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Maurice RAVEL (1875-1937)
Daphnis et Chloé (1912) [55:49]
Shéhérazade - ouverture de féerie (1899) [15:33]
MDR Rundfunkchor, Leipzig
Orchestre National de Lyon/Jun Märkel
rec. Auditorium de Lyon, January-February 2008. DDD
NAXOS 8.570992 [71:37]
Experience Classicsonline


Ravel’s ballet Daphnis et Chloé is best known to audiences through the two orchestral suites which the composer arranged for concert performances. Of these, the second suite has proved the most popular, with its inclusion of the final three numbers of the ballet.

It is welcome news, therefore, to find a new issue of the full-length ballet, including the parts for wordless chorus, which are often omitted. This recording by the Orchestre National de Lyon and the radio choir of the Mitteldeutscher Rundfunk under Jun Märkel does full justice to Ravel’s lush score. The playing is spot-on, while the chorus adds dramatic depth to the Classical tale of separated lovers and godly intervention.

The piece starts off conventionally enough, but by track 3 it is evident that Märkel and his players are guided in their interpretation by the unfolding storyline – seeing the piece much more as an active dance-drama rather than an extended symphonic poem. We therefore feel the rivalries and jealousies at work between Daphnis, Chloé and their admirers in the first danse générale, with rhythmic, edgy interplay between strings, harp and percussion. Further on, in track 5, the orchestra eagerly plays Dorcon’s grotesque dance for laughs, as Daphnis’s rival tries to impress Chloé with his ungainly moves.

The orchestra’s ability to evoke an eerie and disturbing sound-world is also noticeable. The scene in which the nymph statues come to life (track 8) is hauntingly beautiful, while the god Pan’s appearance in track 12 is quite chilling. The chorus adds real depth to the music. Their extended singing during the scene change at the end of the first part of the ballet (track 10) is rich and powerfully disturbing, punctuated by strident and increasingly threatening brass calls.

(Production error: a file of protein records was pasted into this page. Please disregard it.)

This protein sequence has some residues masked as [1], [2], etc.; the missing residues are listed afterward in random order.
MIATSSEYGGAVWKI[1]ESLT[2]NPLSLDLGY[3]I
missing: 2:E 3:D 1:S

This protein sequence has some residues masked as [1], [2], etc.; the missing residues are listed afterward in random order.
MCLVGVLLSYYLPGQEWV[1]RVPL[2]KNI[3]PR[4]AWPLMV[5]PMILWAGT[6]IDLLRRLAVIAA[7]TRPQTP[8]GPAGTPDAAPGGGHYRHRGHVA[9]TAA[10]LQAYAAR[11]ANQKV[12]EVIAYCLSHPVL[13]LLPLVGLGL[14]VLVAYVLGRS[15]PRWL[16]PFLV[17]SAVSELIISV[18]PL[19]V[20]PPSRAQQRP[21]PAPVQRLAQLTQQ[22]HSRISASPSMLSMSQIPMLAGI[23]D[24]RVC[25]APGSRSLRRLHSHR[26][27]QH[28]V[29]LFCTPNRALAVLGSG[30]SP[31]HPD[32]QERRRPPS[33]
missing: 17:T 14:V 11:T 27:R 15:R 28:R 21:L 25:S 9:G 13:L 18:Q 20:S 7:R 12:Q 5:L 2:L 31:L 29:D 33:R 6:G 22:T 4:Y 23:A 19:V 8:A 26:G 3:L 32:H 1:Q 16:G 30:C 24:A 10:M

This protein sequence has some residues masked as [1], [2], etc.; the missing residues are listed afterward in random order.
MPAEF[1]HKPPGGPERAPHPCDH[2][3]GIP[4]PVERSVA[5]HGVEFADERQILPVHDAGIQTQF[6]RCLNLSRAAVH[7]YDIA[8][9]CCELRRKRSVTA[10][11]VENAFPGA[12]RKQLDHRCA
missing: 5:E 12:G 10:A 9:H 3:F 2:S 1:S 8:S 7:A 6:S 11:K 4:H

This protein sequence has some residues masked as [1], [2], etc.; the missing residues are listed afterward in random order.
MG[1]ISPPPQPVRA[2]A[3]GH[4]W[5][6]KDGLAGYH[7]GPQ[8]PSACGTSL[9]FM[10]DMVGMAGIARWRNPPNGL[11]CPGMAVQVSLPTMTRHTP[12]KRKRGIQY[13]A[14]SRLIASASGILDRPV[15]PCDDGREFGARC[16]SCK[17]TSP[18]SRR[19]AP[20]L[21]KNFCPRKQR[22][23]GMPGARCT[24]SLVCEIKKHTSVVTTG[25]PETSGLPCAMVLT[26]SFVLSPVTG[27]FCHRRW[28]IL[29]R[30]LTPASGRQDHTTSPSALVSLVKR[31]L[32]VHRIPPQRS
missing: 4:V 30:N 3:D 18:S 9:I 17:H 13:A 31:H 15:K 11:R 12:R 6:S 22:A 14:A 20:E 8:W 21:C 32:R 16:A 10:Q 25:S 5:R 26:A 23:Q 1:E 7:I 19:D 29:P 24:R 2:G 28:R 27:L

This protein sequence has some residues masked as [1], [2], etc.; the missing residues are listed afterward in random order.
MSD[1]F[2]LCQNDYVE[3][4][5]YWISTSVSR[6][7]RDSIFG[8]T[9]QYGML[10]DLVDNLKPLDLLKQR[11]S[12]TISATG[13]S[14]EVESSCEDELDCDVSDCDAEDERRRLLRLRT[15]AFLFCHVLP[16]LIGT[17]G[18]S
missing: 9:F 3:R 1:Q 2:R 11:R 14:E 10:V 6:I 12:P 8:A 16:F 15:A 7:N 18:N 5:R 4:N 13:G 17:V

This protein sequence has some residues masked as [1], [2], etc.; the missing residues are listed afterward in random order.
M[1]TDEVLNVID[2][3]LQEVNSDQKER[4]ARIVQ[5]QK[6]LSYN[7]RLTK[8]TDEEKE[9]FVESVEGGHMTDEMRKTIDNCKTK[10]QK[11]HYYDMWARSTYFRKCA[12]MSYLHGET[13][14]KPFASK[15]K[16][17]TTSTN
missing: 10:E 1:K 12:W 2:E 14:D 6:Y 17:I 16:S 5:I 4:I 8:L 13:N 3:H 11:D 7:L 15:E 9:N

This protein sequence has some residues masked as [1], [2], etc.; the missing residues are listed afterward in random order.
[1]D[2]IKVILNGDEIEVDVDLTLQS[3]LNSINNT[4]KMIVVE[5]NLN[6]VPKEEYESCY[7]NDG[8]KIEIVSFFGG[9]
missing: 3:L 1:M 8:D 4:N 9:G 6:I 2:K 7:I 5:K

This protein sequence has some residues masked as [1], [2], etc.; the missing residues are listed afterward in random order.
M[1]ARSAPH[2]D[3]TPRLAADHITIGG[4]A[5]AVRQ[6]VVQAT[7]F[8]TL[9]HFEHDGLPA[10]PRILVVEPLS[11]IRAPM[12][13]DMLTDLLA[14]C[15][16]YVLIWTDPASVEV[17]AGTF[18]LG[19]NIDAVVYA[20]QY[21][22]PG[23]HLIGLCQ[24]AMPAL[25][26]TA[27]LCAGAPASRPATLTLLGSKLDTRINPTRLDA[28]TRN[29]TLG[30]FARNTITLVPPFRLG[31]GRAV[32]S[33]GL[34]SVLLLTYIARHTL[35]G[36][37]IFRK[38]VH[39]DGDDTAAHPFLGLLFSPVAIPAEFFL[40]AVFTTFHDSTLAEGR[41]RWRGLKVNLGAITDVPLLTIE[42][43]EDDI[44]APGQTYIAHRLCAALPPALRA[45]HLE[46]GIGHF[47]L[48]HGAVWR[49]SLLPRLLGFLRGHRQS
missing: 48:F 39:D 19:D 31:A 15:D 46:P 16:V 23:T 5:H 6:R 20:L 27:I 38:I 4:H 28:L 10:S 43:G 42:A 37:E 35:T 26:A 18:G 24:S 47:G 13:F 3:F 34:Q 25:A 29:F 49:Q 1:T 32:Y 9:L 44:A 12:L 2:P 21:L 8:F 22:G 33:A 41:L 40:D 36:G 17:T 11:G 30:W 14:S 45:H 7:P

Because of the popularity of Ravel’s second suite of the ballet’s music, it is inevitable that the listener’s attention will focus on the final three numbers (tracks 14 to 16). But here the Lyon forces do not disappoint. The morning sunrise builds up amid twittering bird-calls, fluttering woodwind and shimmering strings to a final orchestral blaze. The ensuing dance where Daphnis and Chloé mime the story of Pan and Syrinx is characterised by faultless flute playing and strong support from pizzicato strings. The final danse générale keeps up an urgent impetus, pushed on by the chorus. Although there is a slight slackening of tempo part-way through, it quickly picks up again and ends in a brilliant blaze of orchestral colour.

As a final filler, Märkel and the Orchestre National de Lyon offer Ravel’s first orchestral work, the rarely played ‘fairy overture’ Shéhérazade. Composed while still a pupil of Fauré at the Paris Conservatoire, Shéhérazade is clearly not in the same league as Daphnis et Chloé, but it provides interesting evidence of the composer’s later orchestral mastery. The influence of the Russians (Rimsky-Korsakov, Borodin and the like) is clear. But here, too, are shades of Debussy, Szymanowski and even Bartók. The structure of the piece is clumsy – blocks of themes that are weakly developed – but the orchestra makes the most of the lush tonalities and exotic melodies that make it such fascinating listening.
John-Pierre Joyce


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